Monday, June 06, 2011

time for another change...

Fortunately for me, my life is full of seasons each year. Beyond the four distinct seasons of Michigan, I have seasons of fall high school volleyball, winter rest, spring flowers, summer with my kids, among other seasons that intersect these such as finding chunks of time for Kenya Matters, my kids soccer & other things dear to my heart.

This spring has come and gone with a furry as it didn't arrive until May 8, and it is now starting to slip into summer... With this change, I will soon have time for my kids, my amazing wife, the garden & yard, the honey 'to-do' list, reading a bit, and hopefully writing.

I'm craving a return to writing almost as much as I'm craving a return to family time. As I get older, it seems increasingly important for me to share thoughts of goodness, kindness, justice, and mercy as proclaimed by Jesus. At the same time, I find thoughtful theological voices all too often stay away from the political hot buttons that are inflaming this country at this time.

A case in point, Jesus followers should be advocating for justice and mercy toward the eleven million immigrants who reside in our nation. Yet, various factions of the population believe we should treat them as 'illegal' and secondly as humans. Yet, many of these same factions call themselves 'Christians.' While I don't doubt their sincerity of wanting to follow Jesus, there is no doubt how the biblical text is to be understood when it comes to our treatment of the least, the poor, the marginalized.

Perhaps Jesus followers are not committed to the ways of Jesus, but all too often I believe they are simply misguided. Let's at least this is the case.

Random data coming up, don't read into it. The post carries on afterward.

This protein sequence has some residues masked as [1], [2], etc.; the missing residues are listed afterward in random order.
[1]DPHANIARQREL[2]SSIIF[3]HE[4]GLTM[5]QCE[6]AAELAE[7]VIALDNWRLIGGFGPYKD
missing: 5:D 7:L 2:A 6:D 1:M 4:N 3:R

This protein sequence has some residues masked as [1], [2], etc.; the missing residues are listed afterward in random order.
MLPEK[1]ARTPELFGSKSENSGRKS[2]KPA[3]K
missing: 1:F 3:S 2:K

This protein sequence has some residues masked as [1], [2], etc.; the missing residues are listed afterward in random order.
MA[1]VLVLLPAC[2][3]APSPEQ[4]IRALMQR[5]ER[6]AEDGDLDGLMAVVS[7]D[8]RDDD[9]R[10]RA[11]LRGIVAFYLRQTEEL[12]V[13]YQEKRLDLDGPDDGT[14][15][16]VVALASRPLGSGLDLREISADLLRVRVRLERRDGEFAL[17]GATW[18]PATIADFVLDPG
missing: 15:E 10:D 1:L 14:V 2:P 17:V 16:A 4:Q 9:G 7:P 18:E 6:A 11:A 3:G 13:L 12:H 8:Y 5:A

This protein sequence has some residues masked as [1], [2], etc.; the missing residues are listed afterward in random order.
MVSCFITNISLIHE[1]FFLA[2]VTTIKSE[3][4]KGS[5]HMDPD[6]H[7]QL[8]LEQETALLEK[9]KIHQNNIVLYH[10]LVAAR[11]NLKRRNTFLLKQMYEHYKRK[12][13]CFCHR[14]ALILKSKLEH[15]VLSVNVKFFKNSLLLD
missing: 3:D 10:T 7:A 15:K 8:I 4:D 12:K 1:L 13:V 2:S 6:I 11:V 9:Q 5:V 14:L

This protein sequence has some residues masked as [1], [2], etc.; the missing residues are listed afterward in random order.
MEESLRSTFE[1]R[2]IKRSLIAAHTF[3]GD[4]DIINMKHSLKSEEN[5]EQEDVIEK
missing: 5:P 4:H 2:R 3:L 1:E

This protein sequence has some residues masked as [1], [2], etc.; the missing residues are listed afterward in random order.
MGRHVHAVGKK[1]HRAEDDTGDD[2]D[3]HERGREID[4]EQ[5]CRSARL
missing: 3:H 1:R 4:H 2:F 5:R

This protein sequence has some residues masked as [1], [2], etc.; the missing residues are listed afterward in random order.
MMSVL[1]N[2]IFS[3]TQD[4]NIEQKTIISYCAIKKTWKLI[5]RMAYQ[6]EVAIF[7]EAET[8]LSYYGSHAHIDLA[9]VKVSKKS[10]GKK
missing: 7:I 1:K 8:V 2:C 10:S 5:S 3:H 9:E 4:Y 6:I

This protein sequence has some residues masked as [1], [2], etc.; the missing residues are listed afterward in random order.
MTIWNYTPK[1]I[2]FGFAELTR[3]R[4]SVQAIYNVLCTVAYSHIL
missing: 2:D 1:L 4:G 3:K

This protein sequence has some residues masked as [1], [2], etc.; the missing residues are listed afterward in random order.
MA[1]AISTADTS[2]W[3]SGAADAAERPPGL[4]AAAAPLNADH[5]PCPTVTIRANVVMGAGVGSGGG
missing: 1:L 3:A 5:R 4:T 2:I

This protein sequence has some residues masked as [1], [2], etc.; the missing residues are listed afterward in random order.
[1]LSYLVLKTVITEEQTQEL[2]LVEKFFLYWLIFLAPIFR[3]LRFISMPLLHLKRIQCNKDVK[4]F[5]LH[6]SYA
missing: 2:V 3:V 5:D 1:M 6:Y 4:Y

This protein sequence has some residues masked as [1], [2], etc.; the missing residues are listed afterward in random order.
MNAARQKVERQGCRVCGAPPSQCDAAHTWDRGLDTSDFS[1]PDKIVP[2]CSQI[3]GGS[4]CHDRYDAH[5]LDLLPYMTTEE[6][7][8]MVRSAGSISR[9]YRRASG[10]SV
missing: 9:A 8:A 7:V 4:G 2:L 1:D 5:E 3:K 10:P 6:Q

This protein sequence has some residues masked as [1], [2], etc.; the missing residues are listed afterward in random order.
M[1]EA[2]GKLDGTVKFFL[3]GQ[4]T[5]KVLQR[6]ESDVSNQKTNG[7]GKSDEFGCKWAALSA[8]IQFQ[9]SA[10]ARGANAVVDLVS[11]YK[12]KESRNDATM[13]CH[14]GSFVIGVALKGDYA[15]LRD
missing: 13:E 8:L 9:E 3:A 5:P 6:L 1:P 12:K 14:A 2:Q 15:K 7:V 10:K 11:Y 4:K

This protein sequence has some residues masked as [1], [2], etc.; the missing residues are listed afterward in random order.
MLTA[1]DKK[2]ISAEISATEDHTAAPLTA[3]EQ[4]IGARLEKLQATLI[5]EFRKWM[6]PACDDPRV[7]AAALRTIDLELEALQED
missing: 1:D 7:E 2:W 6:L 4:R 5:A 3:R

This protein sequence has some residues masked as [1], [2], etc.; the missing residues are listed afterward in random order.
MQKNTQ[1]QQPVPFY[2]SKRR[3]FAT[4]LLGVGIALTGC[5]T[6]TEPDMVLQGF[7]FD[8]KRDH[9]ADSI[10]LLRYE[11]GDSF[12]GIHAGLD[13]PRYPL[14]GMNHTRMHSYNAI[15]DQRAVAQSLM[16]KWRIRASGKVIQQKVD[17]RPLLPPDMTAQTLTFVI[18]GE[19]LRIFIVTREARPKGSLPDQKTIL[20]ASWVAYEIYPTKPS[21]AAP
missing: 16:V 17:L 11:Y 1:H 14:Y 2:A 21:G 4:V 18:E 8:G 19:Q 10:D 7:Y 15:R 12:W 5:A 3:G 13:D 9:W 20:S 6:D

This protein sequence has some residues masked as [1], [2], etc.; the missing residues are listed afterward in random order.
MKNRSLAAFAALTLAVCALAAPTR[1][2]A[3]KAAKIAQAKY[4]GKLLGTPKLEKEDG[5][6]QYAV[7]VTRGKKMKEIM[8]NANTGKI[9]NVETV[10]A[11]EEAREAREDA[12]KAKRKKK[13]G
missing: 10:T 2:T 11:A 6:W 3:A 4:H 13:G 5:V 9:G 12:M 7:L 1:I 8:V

Esther said...

If you have time what is your take on this.

randy buist said...

As for my take on your link, I think it has some merits. The biblical text always has merits & values, but...

This document takes specific texts and tries to create too many rules about how we are to treat our money. It isn't particularly generous toward others.

From the biblical text, when we look at our money, it isn't our money. It's God's money that we are called to care for - to spend and invest wisely and generously.

When we look at the life of Jesus and the ways of the kingdom, we follow a God that was so generous that he gave his life. He gives us unlimited grace and never ending forgiveness.

Yet, we don't seem to want to do the same to our neighbors, to the poor, the widow, the marginalized of our society. We want to be sure nobody dies of hunger, but we don't really want to lose our position of power.

Yet, this is exactly what Jesus disciples of the New Testament did with their lives. It's not that we need to become physically poor. It's that we need to not hold our money in such a way that we think of it as 'ours.'

If our lives belong to God, including our money, then we wouldn't be having discussions of tax rates being too high or how much the people on welfare are costing us. We still believe that since we've 'worked for it', then it is ours. From the biblical perspective, this is simply a wrong perspective, and it flies in the face of the gospel.

Rather than a critique of the document, the above would be my starting place for a biblical understanding of how we are to be generous people.